|On right–one tide cycle old, note the displacement rim. On left–fresh track not yet subjected to high tide. Also, note the sandpiper tracks in the foreground. Photo by Joanne McSporran.|
Human footprints found off Canada's Pacific coast may be 13,000 years old, according to a study published in the open-access journal PLOS ONE by Duncan McLaren and colleagues from the Hakai Institute and University of Victoria, Canada.
Previous research suggests that, during the last ice age (which ended around 11,700 years ago), humans moved into the Americas from Asia across what was then a land bridge to North America, eventually reaching what is now the west coast of British Columbia, Canada as well as coastal regions to the south.
Along the pacific coast of Canada, much of this shoreline is today covered by dense forest and only accessible by boat, making it difficult to look for the archaeological evidence which might support this hypothesis. In this study, the research team excavated intertidal beach sediments on the shoreline of Calvert Island, British Columbia, where the sea level was two to three meters lower than it is today at the end of the last ice age.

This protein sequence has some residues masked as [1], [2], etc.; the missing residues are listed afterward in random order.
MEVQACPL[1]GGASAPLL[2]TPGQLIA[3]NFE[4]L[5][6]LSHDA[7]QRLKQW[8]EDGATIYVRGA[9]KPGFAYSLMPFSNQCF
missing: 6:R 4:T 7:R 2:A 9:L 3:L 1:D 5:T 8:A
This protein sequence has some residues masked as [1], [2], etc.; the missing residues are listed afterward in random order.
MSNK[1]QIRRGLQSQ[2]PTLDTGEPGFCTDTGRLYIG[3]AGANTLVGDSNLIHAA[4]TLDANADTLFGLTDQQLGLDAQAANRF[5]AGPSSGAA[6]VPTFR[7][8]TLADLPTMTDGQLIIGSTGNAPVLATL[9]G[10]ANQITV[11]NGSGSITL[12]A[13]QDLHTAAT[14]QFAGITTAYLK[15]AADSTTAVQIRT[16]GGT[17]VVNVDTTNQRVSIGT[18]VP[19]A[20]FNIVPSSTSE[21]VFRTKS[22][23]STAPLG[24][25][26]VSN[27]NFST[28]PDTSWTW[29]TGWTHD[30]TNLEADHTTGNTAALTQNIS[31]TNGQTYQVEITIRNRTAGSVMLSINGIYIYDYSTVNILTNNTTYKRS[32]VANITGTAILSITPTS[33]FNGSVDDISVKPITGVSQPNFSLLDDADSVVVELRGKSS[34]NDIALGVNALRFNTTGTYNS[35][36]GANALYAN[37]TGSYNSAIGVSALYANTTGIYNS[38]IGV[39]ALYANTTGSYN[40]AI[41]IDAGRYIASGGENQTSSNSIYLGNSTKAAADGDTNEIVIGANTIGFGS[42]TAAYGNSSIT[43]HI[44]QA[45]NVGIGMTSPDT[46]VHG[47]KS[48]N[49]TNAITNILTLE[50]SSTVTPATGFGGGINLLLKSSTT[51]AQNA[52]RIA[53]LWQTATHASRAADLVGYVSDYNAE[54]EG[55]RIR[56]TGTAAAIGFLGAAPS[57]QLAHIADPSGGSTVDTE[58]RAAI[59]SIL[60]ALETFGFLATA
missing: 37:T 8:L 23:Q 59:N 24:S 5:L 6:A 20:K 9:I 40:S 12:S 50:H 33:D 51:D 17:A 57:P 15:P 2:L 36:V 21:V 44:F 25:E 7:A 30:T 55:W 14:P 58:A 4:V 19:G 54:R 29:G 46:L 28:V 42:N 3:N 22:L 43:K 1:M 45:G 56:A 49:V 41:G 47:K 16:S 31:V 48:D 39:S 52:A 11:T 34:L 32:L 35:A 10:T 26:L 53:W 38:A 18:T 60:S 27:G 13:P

This finding adds to the growing body of evidence supporting the hypothesis that humans used a coastal route to move from Asia to North America during the last ice age. The authors suggest that further excavations with more advanced methods are likely to uncover more human footprints in the area and would help to piece together the patterns of early human settlement on the coast of North America.
"This article details the discovery of footprints on the west coast of Canada with associated radiocarbon dates of 13,000 years before present," says Duncan McLaren, lead author of the study. "This finding provides evidence of the seafaring people who inhabited this area during the tail end of the last major ice age."
The above story is based on Materials provided by PLOS.